4) Compensation. I normally get 600.00 or 650.00/day plus expenses (assistant, digital fee, mileage, parking, tolls and meals (when appropriate) for assignments for The Bulletin and AARP.org. Many publications pay based on the actual space the photos occupy in the magazine in addition to or instead of a day rate. But space has never been a consideration because the pictures tend to be small in the Bulletin and on their website. They’re capping the expenses at 700.00, which I think is reasonable for web assignments. They seem to have a bit more latitude on Bulletin assignments (and I suspect even more for the magazine). Most contracts will establish that the photographer is an independent contractor rather than an employee, which is fine. However, there may be situations for some photographers who work at the client’s office/studio and with the client’s equipment, that then should be paid as an employee, with the client matching the payroll taxes.
5) Use. Even though the Assignment paragraph says that the picture is for “online and other digital media,” the Use paragraph says that AARP can use it “in any media provided that the photographs remain associated with the Assignment Article.” It’s vague to me whether that means any AARP publication or whether they’re referring just to AARP.org. They can use it for promotional purposes. Third party use is extra. Even though I think it could be more clearly written, I chose not to try to correct it. However, I’ve seen many cases where magazines offer very low budgets and ask for lots of use beyond the basic first print use and I’ll usually strike most of those extras.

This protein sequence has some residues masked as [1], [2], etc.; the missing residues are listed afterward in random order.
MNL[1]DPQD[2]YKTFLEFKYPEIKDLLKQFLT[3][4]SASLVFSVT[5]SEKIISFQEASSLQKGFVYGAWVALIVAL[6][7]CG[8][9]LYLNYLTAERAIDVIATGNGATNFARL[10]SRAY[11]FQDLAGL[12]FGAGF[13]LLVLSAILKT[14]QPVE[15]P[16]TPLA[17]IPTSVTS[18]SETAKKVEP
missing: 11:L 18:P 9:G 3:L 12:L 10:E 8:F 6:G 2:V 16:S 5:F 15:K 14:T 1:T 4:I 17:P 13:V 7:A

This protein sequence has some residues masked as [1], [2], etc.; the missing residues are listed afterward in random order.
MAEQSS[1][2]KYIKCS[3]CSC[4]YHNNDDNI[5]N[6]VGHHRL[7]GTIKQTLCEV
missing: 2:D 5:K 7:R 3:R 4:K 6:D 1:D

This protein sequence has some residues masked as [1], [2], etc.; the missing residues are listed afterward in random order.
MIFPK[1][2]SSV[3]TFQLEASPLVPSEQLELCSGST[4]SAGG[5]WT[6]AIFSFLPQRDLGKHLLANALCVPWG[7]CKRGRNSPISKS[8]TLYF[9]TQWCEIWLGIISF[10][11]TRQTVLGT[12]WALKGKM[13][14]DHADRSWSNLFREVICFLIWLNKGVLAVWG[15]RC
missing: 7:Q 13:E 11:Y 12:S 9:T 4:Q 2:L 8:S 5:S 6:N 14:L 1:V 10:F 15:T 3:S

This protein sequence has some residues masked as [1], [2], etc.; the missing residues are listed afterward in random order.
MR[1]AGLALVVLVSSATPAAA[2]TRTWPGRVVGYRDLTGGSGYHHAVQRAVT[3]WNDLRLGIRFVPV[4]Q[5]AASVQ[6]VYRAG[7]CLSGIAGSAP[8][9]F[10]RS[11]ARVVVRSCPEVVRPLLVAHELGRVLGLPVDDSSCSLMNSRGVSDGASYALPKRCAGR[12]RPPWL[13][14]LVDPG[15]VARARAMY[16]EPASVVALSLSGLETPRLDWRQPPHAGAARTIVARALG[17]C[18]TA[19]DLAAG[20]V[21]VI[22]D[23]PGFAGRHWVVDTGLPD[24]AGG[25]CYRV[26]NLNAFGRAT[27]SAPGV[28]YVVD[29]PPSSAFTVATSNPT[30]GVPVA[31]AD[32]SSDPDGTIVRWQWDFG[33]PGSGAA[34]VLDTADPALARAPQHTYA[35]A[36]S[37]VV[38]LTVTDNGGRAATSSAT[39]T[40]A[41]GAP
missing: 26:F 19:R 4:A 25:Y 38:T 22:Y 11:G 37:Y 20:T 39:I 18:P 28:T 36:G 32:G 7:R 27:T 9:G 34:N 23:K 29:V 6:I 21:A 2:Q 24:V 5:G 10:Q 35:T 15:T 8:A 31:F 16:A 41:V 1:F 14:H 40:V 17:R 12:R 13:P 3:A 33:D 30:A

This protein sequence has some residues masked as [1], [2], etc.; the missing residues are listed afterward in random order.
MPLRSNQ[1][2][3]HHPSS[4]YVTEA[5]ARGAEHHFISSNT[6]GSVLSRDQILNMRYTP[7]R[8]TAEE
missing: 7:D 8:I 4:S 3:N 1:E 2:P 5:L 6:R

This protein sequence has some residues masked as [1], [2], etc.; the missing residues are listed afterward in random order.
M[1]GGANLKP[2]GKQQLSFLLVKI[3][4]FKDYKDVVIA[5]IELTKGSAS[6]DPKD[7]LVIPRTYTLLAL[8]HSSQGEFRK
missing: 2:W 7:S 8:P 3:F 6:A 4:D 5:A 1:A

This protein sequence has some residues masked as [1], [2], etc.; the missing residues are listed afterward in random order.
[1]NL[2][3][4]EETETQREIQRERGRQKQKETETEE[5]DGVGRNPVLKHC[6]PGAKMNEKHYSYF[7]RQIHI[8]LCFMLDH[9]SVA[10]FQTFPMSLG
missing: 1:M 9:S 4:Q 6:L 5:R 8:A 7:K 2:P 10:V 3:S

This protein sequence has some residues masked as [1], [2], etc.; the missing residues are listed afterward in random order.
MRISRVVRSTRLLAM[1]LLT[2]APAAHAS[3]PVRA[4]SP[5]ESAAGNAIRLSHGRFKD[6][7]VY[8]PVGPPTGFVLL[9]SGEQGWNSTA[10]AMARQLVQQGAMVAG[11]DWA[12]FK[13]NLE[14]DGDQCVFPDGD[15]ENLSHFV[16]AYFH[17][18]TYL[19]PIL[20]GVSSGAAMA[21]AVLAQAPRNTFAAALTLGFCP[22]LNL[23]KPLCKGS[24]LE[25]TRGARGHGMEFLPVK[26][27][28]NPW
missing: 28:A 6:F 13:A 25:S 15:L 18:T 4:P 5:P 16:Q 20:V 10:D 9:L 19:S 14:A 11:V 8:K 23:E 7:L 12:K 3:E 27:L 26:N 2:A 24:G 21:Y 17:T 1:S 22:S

6) Recording. Not sure if this applies to “behind the scenes videos.”
7) Deliverables. They ask that the photographer add metadata to the images. That’s unusual, but perfectly reasonable. (Now I just have to get into the habit of doing it.)
8) Representations and Warranties. Fine.
9) Miscellaneous. The agreement lasts as long as the term of the copyright to the photographs. I’ve never seen that before. It’s fine though, and I don’t know that it makes any difference. We will all be long gone. AARP returned a signed copy of the contract to me, which is really nice. Typically, whoever sends the contract signs it last. In cases where the photographer sends a client their contract, the photographer shouldn’t sign it first, because if the recipient makes revisions, it looks like the photographer agreed to those revisions.
Santa was a good sport, as you can see:
Here’s how they used it: http://www.aarp.org/work/working-after-retirement/info-09-2011/holiday-jobs-for-retirees.html